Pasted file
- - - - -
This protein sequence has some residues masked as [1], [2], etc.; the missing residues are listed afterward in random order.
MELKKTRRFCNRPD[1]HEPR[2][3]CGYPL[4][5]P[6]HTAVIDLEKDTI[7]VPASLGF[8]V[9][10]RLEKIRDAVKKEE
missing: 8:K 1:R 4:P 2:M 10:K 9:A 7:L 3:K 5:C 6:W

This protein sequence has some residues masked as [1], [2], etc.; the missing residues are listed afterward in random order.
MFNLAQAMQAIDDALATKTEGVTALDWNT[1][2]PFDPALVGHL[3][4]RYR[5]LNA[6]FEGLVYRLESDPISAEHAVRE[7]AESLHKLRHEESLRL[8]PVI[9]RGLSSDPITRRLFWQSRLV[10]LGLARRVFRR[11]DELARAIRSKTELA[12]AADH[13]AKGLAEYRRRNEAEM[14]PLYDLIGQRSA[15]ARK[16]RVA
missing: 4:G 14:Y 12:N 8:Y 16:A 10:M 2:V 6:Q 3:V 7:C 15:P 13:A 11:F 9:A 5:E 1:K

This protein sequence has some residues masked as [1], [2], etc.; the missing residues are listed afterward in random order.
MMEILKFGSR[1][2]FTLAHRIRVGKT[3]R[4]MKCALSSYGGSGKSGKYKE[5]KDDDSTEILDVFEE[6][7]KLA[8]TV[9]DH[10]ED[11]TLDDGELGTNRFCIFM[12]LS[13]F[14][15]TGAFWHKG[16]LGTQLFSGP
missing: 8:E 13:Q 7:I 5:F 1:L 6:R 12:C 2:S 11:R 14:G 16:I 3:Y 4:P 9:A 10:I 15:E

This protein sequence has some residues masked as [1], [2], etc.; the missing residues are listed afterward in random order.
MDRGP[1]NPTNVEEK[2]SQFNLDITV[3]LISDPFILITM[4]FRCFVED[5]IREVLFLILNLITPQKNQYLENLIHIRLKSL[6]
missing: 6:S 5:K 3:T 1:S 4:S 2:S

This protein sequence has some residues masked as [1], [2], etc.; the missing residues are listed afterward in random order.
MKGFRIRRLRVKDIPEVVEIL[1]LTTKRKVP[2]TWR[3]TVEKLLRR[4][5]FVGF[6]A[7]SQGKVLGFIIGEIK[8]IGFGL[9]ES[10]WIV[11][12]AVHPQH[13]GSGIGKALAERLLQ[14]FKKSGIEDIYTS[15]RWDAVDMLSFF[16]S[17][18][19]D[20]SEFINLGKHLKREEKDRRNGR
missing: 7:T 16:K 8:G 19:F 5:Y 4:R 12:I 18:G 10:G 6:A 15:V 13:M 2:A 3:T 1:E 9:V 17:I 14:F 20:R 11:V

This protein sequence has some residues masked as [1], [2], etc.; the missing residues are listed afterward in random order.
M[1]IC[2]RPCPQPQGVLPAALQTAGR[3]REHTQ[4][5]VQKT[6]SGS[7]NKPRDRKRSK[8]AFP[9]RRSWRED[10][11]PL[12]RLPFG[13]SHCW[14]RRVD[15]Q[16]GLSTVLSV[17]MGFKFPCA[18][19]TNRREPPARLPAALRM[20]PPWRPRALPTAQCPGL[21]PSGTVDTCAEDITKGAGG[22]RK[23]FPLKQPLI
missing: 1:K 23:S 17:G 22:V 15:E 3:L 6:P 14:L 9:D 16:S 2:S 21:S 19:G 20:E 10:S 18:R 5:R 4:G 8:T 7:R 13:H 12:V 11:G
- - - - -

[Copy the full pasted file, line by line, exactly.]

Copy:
This protein sequence has some residues masked as [1], [2], etc.; the missing residues are listed afterward in random order.
MELKKTRRFCNRPD[1]HEPR[2][3]CGYPL[4][5]P[6]HTAVIDLEKDTI[7]VPASLGF[8]V[9][10]RLEKIRDAVKKEE
missing: 8:K 1:R 4:P 2:M 10:K 9:A 7:L 3:K 5:C 6:W

This protein sequence has some residues masked as [1], [2], etc.; the missing residues are listed afterward in random order.
MFNLAQAMQAIDDALATKTEGVTALDWNT[1][2]PFDPALVGHL[3][4]RYR[5]LNA[6]FEGLVYRLESDPISAEHAVRE[7]AESLHKLRHEESLRL[8]PVI[9]RGLSSDPITRRLFWQSRLV[10]LGLARRVFRR[11]DELARAIRSKTELA[12]AADH[13]AKGLAEYRRRNEAEM[14]PLYDLIGQRSA[15]ARK[16]RVA
missing: 4:G 14:Y 12:N 8:Y 16:A 10:M 2:V 6:Q 3:V 7:C 15:P 13:A 11:F 9:A 5:E 1:K

This protein sequence has some residues masked as [1], [2], etc.; the missing residues are listed afterward in random order.
MMEILKFGSR[1][2]FTLAHRIRVGKT[3]R[4]MKCALSSYGGSGKSGKYKE[5]KDDDSTEILDVFEE[6][7]KLA[8]TV[9]DH[10]ED[11]TLDDGELGTNRFCIFM[12]LS[13]F[14][15]TGAFWHKG[16]LGTQLFSGP
missing: 8:E 13:Q 7:I 5:F 1:L 6:R 12:C 2:S 11:R 14:G 16:I 3:Y 4:P 9:A 10:I 15:E

This protein sequence has some residues masked as [1], [2], etc.; the missing residues are listed afterward in random order.
MDRGP[1]NPTNVEEK[2]SQFNLDITV[3]LISDPFILITM[4]FRCFVED[5]IREVLFLILNLITPQKNQYLENLIHIRLKSL[6]
missing: 6:S 5:K 3:T 1:S 4:S 2:S

This protein sequence has some residues masked as [1], [2], etc.; the missing residues are listed afterward in random order.
MKGFRIRRLRVKDIPEVVEIL[1]LTTKRKVP[2]TWR[3]TVEKLLRR[4][5]FVGF[6]A[7]SQGKVLGFIIGEIK[8]IGFGL[9]ES[10]WIV[11][12]AVHPQH[13]GSGIGKALAERLLQ[14]FKKSGIEDIYTS[15]RWDAVDMLSFF[16]S[17][18][19]D[20]SEFINLGKHLKREEKDRRNGR
missing: 7:T 16:K 8:G 19:F 5:Y 4:R 12:I 18:G 10:G 6:A 15:V 13:M 2:A 3:T 1:E 9:V 17:I 14:F 20:R 11:V

This protein sequence has some residues masked as [1], [2], etc.; the missing residues are listed afterward in random order.
M[1]IC[2]RPCPQPQGVLPAALQTAGR[3]REHTQ[4][5]VQKT[6]SGS[7]NKPRDRKRSK[8]AFP[9]RRSWRED[10][11]PL[12]RLPFG[13]SHCW[14]RRVD[15]Q[16]GLSTVLSV[17]MGFKFPCA[18][19]TNRREPPARLPAALRM[20]PPWRPRALPTAQCPGL[21]PSGTVDTCAEDITKGAGG[22]RK[23]FPLKQPLI
missing: 1:K 23:S 17:G 22:V 15:E 3:L 6:P 14:L 9:D 16:S 2:S 21:S 19:G 20:E 10:S 18:R 5:R 4:G 8:T 7:R 13:H 12:V 11:G